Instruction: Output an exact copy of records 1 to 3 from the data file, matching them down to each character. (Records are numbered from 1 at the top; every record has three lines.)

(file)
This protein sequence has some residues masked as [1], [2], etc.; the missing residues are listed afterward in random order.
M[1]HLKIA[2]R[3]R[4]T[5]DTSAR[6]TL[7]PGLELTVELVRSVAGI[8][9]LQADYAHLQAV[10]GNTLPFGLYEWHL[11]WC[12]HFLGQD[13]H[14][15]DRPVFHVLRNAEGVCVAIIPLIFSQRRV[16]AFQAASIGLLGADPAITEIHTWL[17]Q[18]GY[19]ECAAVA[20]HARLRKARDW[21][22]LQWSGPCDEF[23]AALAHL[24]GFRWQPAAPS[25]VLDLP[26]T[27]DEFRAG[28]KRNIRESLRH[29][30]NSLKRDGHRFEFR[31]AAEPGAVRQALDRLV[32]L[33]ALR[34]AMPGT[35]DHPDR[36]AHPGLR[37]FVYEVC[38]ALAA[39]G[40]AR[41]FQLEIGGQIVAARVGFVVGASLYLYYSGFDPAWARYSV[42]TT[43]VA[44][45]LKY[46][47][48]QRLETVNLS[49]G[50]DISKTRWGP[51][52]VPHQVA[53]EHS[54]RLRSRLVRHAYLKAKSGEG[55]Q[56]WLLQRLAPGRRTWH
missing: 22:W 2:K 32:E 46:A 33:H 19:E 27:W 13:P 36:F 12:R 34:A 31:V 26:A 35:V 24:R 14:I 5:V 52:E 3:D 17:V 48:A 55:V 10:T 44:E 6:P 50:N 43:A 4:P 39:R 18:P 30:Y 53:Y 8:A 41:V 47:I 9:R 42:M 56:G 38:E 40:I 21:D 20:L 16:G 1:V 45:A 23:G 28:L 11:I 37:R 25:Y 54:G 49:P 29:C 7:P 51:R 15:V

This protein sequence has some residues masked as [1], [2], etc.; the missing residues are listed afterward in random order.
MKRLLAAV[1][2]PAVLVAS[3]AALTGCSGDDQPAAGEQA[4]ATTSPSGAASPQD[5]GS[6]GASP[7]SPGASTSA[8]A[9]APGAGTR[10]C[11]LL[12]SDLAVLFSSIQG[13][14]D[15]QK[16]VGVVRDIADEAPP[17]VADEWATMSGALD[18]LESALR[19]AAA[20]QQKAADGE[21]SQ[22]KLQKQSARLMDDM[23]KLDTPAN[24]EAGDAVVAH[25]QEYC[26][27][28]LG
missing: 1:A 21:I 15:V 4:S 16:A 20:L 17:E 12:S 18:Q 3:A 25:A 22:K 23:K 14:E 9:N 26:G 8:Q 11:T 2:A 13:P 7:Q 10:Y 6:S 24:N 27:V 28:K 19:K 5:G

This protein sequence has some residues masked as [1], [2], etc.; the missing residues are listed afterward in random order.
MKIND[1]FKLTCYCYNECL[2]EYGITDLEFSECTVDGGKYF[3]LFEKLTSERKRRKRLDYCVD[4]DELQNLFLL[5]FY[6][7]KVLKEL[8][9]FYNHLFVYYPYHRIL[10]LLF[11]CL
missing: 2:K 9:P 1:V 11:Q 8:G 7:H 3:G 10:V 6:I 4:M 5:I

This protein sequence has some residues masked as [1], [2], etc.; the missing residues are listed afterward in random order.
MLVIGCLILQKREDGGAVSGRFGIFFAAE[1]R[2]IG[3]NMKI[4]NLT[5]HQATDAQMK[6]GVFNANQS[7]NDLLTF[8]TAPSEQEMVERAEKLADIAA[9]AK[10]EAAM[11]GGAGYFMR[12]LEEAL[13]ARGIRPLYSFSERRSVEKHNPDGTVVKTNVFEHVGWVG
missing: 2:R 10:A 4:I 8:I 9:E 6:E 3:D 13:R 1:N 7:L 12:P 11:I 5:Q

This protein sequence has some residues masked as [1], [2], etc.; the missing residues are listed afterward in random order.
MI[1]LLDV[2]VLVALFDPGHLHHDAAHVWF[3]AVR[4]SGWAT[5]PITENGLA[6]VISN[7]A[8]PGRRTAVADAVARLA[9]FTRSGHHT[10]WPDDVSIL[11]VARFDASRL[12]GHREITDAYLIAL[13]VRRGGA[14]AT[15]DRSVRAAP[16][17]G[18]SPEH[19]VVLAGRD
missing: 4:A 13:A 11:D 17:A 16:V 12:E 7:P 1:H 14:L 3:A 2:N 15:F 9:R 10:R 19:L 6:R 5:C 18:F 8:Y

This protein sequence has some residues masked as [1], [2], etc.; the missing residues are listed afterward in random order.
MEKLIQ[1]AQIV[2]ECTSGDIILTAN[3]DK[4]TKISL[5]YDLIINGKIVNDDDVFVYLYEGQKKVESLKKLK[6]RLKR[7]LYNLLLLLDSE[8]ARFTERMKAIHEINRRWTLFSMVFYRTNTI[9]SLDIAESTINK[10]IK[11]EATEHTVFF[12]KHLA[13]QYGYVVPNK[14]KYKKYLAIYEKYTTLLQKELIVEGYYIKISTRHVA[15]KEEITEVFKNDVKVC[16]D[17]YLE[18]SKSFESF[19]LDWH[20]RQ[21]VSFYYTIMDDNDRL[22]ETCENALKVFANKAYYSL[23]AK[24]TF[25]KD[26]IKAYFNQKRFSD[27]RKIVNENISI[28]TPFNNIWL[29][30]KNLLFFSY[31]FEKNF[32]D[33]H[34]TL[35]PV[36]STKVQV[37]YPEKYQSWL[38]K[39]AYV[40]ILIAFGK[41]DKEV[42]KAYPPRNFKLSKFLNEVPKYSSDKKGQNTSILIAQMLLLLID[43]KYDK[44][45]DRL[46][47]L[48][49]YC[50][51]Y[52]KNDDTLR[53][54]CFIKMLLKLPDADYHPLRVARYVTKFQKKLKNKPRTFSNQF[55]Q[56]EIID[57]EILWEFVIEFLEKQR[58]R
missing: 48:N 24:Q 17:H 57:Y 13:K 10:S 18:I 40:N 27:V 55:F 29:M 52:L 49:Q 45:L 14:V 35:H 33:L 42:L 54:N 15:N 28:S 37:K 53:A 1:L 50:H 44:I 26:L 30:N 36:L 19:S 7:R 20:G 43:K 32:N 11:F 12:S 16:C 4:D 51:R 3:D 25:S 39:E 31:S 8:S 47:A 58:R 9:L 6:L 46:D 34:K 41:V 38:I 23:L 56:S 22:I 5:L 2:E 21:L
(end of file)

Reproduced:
This protein sequence has some residues masked as [1], [2], etc.; the missing residues are listed afterward in random order.
M[1]HLKIA[2]R[3]R[4]T[5]DTSAR[6]TL[7]PGLELTVELVRSVAGI[8][9]LQADYAHLQAV[10]GNTLPFGLYEWHL[11]WC[12]HFLGQD[13]H[14][15]DRPVFHVLRNAEGVCVAIIPLIFSQRRV[16]AFQAASIGLLGADPAITEIHTWL[17]Q[18]GY[19]ECAAVA[20]HARLRKARDW[21][22]LQWSGPCDEF[23]AALAHL[24]GFRWQPAAPS[25]VLDLP[26]T[27]DEFRAG[28]KRNIRESLRH[29][30]NSLKRDGHRFEFR[31]AAEPGAVRQALDRLV[32]L[33]ALR[34]AMPGT[35]DHPDR[36]AHPGLR[37]FVYEVC[38]ALAA[39]G[40]AR[41]FQLEIGGQIVAARVGFVVGASLYLYYSGFDPAWARYSV[42]TT[43]VA[44][45]LKY[46][47][48]QRLETVNLS[49]G[50]DISKTRWGP[51][52]VPHQVA[53]EHS[54]RLRSRLVRHAYLKAKSGEG[55]Q[56]WLLQRLAPGRRTWH
missing: 22:W 2:K 32:E 46:A 33:H 19:E 27:W 13:P 36:F 12:R 34:A 31:V 26:A 35:V 24:R 14:I 5:V 52:E 3:D 17:V 48:A 55:V 10:T 44:E 6:P 50:N 43:A 4:P 39:R 18:P 30:Y 53:Y 8:A 41:V 47:I 9:R 42:M 56:G 38:E 40:I 21:D 20:L 16:G 1:V 45:A 23:G 28:L 11:I 37:R 25:Y 54:G 49:P 29:C 7:P 51:R 15:V

This protein sequence has some residues masked as [1], [2], etc.; the missing residues are listed afterward in random order.
MKRLLAAV[1][2]PAVLVAS[3]AALTGCSGDDQPAAGEQA[4]ATTSPSGAASPQD[5]GS[6]GASP[7]SPGASTSA[8]A[9]APGAGTR[10]C[11]LL[12]SDLAVLFSSIQG[13][14]D[15]QK[16]VGVVRDIADEAPP[17]VADEWATMSGALD[18]LESALR[19]AAA[20]QQKAADGE[21]SQ[22]KLQKQSARLMDDM[23]KLDTPAN[24]EAGDAVVAH[25]QEYC[26][27][28]LG
missing: 1:A 21:I 15:V 4:S 16:A 20:L 17:E 12:S 18:Q 3:A 25:A 22:K 23:K 14:E 9:N 26:G 8:Q 11:T 2:A 13:P 7:Q 10:Y 6:S 24:N 27:V 28:K 19:K 5:G

This protein sequence has some residues masked as [1], [2], etc.; the missing residues are listed afterward in random order.
MKIND[1]FKLTCYCYNECL[2]EYGITDLEFSECTVDGGKYF[3]LFEKLTSERKRRKRLDYCVD[4]DELQNLFLL[5]FY[6][7]KVLKEL[8][9]FYNHLFVYYPYHRIL[10]LLF[11]CL
missing: 2:K 9:P 1:V 11:Q 8:G 7:H 3:G 10:V 6:I 4:M 5:I